Three Dark Horses

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Three Dark Horses
3DARKHORSES52.jpg
Directed by Jules White
Written by Felix Adler
Produced byJules White
Starring Moe Howard
Larry Fine
Shemp Howard
Kenneth MacDonald
Ben Welden
Bud Jamison
Cinematography Henry Freulich
Edited by Edwin Bryant
Distributed by Columbia Pictures
Release date
  • October 16, 1952 (1952-10-16)(U.S.)
Running time
16:35
CountryUnited States
LanguageEnglish

Three Dark Horses is a 1952 short subject directed by Jules White starring American slapstick comedy team The Three Stooges (Moe Howard, Larry Fine and Shemp Howard). It is the 142nd entry in the series released by Columbia Pictures starring the comedians, who released 190 shorts for the studio between 1934 and 1959.

Contents

Plot

The Stooges are janitors-turned-delegates after being recruited to support bad news political candidate Hammond Egger. Egger's corrupt campaign manager Bill Wick (Kenneth MacDonald) and his assistant Jim Digger (Ben Welden) are desperate after the original three delegates departed the campaign after realizing Egger was rotten. Upon finding the bumbling Stooges, who nearly destroy Digger's toupee after vacuuming it from his head, Wick is enthralled. He hires the Stooges outright, and lays out their responsibilities as delegates. They gladly accept and start caucusing.

It does not take long for the Stooges to realize that Egger is a crook, and throw their votes to opposing candidate Abel Lamb Stewer. When Wick finds out that his new boys have double-crossed him, he comes looking for revenge, with the trio defeating Wick and Digger in a wild fight with the boys winning by capsizing them in the bathtub.

Cast

Credited

Uncredited

Production notes

Although he never appears in the film, a photo of candidate Hammond Egger appears several times in Three Dark Horses. The photo is actually of supporting actor Bud Jamison, who died suddenly in 1944. The inclusion of his photo in the film was done as tribute to the late actor, whose talents were missed during the post-Curly Howard era. This is the sixteenth and final Stooge short with the word "three" in the title. [1]

Hammond Egger is a pun on "ham and egger", nickname for a supporter of the Ham and Eggs Movement in California during the Great Depression. This was a simplistic share-our-wealth movement inspired by the then recently deceased Huey Long. The implication is that Hammond Egger supporters will be ordinary people who are not very bright, as well as looking for a handout. It was also a slang term for someone working a menial job, the implication being that ham and eggs (a relatively cheap dish) would be the only substantial thing he could afford to eat. (Before the ham-and-eggs movement, the Stooges used a ham and eggs gag in their short "A Pain in the Pullman" (1936). They called a boarding house owner "Mrs. Hammond Eggerly", implying that the board (food) supplied at her place would be cheap eats for laborers.)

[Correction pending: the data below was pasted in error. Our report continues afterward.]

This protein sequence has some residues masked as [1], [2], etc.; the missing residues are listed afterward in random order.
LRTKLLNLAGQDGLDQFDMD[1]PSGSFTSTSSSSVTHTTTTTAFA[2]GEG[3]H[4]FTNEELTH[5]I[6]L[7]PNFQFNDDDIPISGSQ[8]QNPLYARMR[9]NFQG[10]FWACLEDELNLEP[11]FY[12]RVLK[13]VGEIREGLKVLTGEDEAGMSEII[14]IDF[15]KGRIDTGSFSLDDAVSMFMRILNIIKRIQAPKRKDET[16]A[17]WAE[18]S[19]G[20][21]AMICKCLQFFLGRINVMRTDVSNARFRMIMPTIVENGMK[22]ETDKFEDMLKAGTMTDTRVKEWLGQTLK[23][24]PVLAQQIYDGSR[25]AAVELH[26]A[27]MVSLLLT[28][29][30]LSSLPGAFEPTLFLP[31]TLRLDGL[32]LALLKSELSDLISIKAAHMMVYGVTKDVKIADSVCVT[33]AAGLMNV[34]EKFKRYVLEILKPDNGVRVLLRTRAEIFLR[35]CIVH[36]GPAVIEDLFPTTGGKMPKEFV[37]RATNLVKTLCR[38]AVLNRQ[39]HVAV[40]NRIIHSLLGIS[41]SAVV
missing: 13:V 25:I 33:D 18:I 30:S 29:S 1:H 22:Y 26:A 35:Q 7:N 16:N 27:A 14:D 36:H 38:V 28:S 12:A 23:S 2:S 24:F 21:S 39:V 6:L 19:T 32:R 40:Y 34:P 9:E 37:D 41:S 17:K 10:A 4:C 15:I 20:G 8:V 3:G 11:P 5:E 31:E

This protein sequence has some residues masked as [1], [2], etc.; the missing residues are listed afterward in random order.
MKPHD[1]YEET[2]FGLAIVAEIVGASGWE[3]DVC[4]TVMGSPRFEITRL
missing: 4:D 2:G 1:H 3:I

The Stooges had also done a "ham and eggs" gag earlier in "You Nazty Spy!" (1940), this time with a specific reference to the movement. Hitleresque dictator Moe Hailstone is whipping up a mob with demagogic promises, including "Every Thursday you will receive...ham-burger and eggs!" (A slogan of the ham-and-eggs movement had been "$30 every Thursday".) An extra gag here is that changing "ham and eggs" to "hamburger and eggs" makes the dish kosher - probably not something on Hailstone’s mind at all.

A generation later, wrestling announcer Bobby Heenan would refer to dim fans and untalented wrestlers as "ham-and-eggers".[ citation needed ]

Three Dark Horses was filmed from 26–28 August 1952. It was released on 16 October 1952, just 19 days before the actual 1952 United States presidential election between Republican Dwight D. Eisenhower and Democrat Adlai Stevenson II. [1]

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References

  1. 1 2 Solomon, Jon (2002). The Complete Three Stooges: The Official Filmography and Three Stooges Companion. Glendale, California: Comedy III Productions, Inc. pp. 408–409. ISBN   0-9711868-0-4.